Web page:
She wanted to scream at him that he was beneath her, and that she despised him, and that she was not bound to him yet and never would be bound to him, but instead she spoke civilly, saying that she would be ready in a minute, and warning him not to come up into the room because her wedding dress was hanging there and she didn’t want him to see it ahead of time, for fear of bringing bad luck on the two of them.
In The Holy Terror, Brennan’s first published short story, a terrifying toilet attendant at a New York hotel plays her hand too soon and inadvertently loses the job she was trying to save. In The Rose Garden, a deformed woman wishes for something she can never have – a garden of roses that is open only to the public one day a year and ends up losing the family she never thought would be hers.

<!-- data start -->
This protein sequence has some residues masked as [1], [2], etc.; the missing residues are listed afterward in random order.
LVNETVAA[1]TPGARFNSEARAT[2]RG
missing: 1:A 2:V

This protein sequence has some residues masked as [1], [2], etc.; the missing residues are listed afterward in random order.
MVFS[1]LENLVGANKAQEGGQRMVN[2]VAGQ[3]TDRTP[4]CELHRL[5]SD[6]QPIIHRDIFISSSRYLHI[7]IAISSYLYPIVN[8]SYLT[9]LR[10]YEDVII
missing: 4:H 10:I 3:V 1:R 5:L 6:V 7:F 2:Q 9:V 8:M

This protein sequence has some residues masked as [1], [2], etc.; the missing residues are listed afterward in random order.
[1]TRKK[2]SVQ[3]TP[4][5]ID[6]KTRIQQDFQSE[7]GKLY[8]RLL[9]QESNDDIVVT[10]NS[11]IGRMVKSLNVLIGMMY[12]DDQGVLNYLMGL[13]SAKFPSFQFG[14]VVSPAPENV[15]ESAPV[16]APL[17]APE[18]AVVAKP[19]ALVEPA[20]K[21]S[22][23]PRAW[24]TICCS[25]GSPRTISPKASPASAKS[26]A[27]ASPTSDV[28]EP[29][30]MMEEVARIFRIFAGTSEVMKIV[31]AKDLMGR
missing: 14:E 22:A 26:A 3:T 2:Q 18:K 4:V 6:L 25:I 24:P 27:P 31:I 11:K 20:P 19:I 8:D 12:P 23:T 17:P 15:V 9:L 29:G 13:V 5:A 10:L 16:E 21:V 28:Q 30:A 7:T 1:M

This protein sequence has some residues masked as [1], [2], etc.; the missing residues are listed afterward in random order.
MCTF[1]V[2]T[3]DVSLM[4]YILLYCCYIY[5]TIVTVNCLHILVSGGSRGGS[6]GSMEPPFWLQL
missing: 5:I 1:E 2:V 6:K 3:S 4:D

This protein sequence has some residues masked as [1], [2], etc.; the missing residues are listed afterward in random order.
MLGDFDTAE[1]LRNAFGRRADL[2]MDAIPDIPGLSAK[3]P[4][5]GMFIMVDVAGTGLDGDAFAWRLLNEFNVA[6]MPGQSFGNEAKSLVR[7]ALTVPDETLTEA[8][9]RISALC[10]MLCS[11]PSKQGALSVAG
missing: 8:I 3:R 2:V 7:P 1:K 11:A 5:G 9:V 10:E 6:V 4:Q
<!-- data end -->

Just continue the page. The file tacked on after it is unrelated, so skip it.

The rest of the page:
Brennan gives the readers stories with ambiguous endings, which explore lives of quiet desperation, where the surface sheen is all important but can be easily cracked by outside forces or by ourselves. The stories contain many battles of wills between parents and children, husbands and wives and men and their cats. The writing is sharp, piercing almost and clear-eyed to the foibles of the human mind, if at times it can be just a little too cynical.
A recurring character in the Herbert retreat stories named Leona Harkey marries a man so that she can knock down his cottage which spoils her view of the river. Later, a character looking for his lost cat asks;
And what is a view?
A view is where we are not. Where we are is never a view
Brennan’s characters are always looking for the view, never concentrating on what they have. There is an overwhelming sense of home never being quite good enough, or never being quite where one should be pervades all the stories in The Rose Garden. Like Brennan herself, they are all homesick for a place they cannot define and a place they cannot create.